Rowing the Atlantic Ocean: Q+A with MISSION'S Founder Tom Whittle
Next December, our Founder will join three childhood friends in attempting an unassisted row across the Atlantic Ocean. The Talisker Whiskey Atlantic Challenge will begin in La Gomera in Spain, and end in English Harbour, Antigua — a distance of 3,000 miles, and an ambitious goal of 40 days. The team will face 40+ foot waves and freezing conditions while rowing twelve hours per day, seven days a week. You can check out the comp details via the @allornothing.
We spoke with Tom this week about how he’s preparing for the challenge — and why he’s taking it on in the first place. Cozy up with a cuppa and read all about what it takes to prepare for one of the world’s most challenging endurance competitions.
What does a typical day look for you like right now, both physically and nutritionally?
Everyday can be slightly different, but I essentially have to fit in a two to three-hour workout, one to two hours of book writing and then as much work as possible on Mission. Per week there are seven one-hour stretching sessions, three strength sessions and two rowing sessions.
Nutrition wise, I'll aim to take in about 3,000 calories per day and monitor weight to ensure I’m maintaining. As far as my energy level goes, I'm taking a lot of Endure at the moment — using yerba mate to start the day for some steady focus on work and then a matcha during a workout to see me through. Sleep always signals the end of the day and some downtime with friends. I've learnt this is essential, not optional.
What does a typical day on the boat look like?
A typical day would be six sets of four-hour slots, which break down like this: Two hours of rowing, one hour of cleaning, eating and navigating and one hour of rest. I'm not quite sure how we're going to deal with sleep deprivation and have heard reports of hallucinations. We will have to cross that bridge when we come to it. Fingers crossed we adapt well!
What food and drink will you take on the boat?
As we could be on the water for 100 days, we can't carry anything fresh. Freeze-dried meals will be the way to go. While nothing has been finalised yet, we will consume up to 10,000 calories per day, much of it high in carbs. Obviously, I'm going to be packing a tonne of tea too. Yerba will be great for stuff like this where we’ll need some gentle energy for a couple of hours, but not like that of coffee, which would keep us up. Since we have to sleep every four hours, this will be perfect.
What habits or routines are you changing to prep yourself — sleep, diet or otherwise?
Working on the four-hour schedule we would on the boat in normal life is pretty impossible right now. So I think we're just going to have to fly into that fresh when starting. For now, I'm eating and exercising quite a lot more to gain mass and strength. In the couple of months before the race, we'll be eating even more, as we’re expecting to lose around 10kg on the trip. We’ll also be building up a good sleep surplus.
What is your longest row so far?
In May of this year, the team rowed for 24 hours, totaling 887km. Charlie deserves a special mention for falling short of a world record by around 15km — very impressive and glad he's on the team! I needed a three week rest after this, so it’s safe to say that we have a lot of fitness to build.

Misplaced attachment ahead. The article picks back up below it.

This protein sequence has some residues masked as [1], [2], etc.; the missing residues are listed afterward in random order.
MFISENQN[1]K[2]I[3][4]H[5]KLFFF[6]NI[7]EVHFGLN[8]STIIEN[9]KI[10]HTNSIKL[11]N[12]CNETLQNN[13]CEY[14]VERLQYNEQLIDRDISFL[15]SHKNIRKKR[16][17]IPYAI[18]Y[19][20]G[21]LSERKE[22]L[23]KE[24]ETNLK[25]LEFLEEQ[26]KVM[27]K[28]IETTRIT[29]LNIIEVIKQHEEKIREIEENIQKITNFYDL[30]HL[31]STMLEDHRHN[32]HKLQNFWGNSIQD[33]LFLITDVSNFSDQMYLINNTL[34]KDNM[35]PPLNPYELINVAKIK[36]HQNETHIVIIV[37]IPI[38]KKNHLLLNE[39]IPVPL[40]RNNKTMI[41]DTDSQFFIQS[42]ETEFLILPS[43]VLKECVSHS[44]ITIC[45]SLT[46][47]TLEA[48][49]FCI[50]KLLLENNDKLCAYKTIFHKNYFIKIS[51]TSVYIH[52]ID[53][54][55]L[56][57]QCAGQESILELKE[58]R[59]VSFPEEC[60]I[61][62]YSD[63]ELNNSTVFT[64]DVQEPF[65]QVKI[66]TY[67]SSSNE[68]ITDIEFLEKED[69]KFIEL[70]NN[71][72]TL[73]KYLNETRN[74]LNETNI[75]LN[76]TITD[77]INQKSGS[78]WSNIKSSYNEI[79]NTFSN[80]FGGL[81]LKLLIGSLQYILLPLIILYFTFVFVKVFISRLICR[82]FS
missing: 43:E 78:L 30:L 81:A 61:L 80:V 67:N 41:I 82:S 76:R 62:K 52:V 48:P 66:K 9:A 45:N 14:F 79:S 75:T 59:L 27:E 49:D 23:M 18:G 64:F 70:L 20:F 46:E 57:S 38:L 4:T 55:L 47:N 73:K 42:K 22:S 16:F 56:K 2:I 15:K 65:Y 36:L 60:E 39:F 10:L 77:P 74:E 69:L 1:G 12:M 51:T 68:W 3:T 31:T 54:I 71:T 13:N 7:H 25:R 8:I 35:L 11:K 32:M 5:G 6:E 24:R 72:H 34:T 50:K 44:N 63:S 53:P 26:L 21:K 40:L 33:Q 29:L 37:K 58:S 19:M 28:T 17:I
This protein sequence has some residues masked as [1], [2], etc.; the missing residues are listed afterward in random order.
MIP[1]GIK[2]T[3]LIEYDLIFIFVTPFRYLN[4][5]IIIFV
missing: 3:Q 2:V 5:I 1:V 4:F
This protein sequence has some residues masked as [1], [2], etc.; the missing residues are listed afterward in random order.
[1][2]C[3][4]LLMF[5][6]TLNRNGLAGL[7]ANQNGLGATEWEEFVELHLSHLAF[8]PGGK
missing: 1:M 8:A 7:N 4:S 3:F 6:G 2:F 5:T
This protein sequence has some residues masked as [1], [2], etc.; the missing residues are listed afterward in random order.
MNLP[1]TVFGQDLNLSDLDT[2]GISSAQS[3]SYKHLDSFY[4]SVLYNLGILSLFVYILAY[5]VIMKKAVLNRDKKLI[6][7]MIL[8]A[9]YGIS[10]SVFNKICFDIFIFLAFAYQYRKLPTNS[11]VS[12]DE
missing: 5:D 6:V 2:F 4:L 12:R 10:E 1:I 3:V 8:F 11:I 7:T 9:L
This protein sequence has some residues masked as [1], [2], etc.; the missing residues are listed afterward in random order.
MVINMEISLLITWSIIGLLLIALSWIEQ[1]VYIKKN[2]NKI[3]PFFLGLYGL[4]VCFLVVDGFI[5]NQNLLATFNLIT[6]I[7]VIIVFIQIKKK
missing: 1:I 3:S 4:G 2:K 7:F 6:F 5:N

How much of a rest will you take prior to the start date?
I imagine not much, as you really need to keep fitness levels up. Perhaps tapering with a month or so out, but then only maybe a one or two day break before. We're travelling out to Spain two weeks early to prep the boat and work out logistics, etc.
What kind of emotions are you currently feeling?
For now, pure excitement, but that may change closer to the start date. Another one might be guilt for what I'm putting my mother through. I'm also really looking forward to only having one thing on my to do list: row to Antigua!
What do you predict will be the biggest challenge?
I definitely think it will be the mental side of things. Hopefully the body can adapt, but the mental test of being stuck in a confined space, days away from help, with three sleep-deprived people having to row all day...will be extremely tough. If we can get through that, I think we'll be significantly tougher mentally.
What wanted to make you take on this particular endurance challenge?
It's a good question and one people ask a lot: “Why the hell are you doing this?!” After lots of thinking, I’ve narrowed it down to four things:
1) Mental and physical growth — The challenges we'll face and hopefully overcome will make life's everyday problems seem minuscule in comparison. I've found I've grown a lot as a person on previous expeditions and this should be no different.
2) Memories — I don't want to lie on my deathbed and think I just sat in an office all my life. I want to look back and think I made the most of it.
3) Charity — We're rowing for four amazing charities. My charity is Kidney Cancer UK who have supported my Dad for a long time. I'd like to help him and make him proud too.
4) Potential — Finally, unashamedly, I want to know I've pushed myself to the absolute limit and reached everything that I was truly capable of achieving.
At the time of this article’s publishing, Tom and his team are just over a year away from the big day. You can support and follow this incredible journey and its build up at www.alloarnothing.co.uk
We wish them all the best and will be rooting along, every stroke of the way!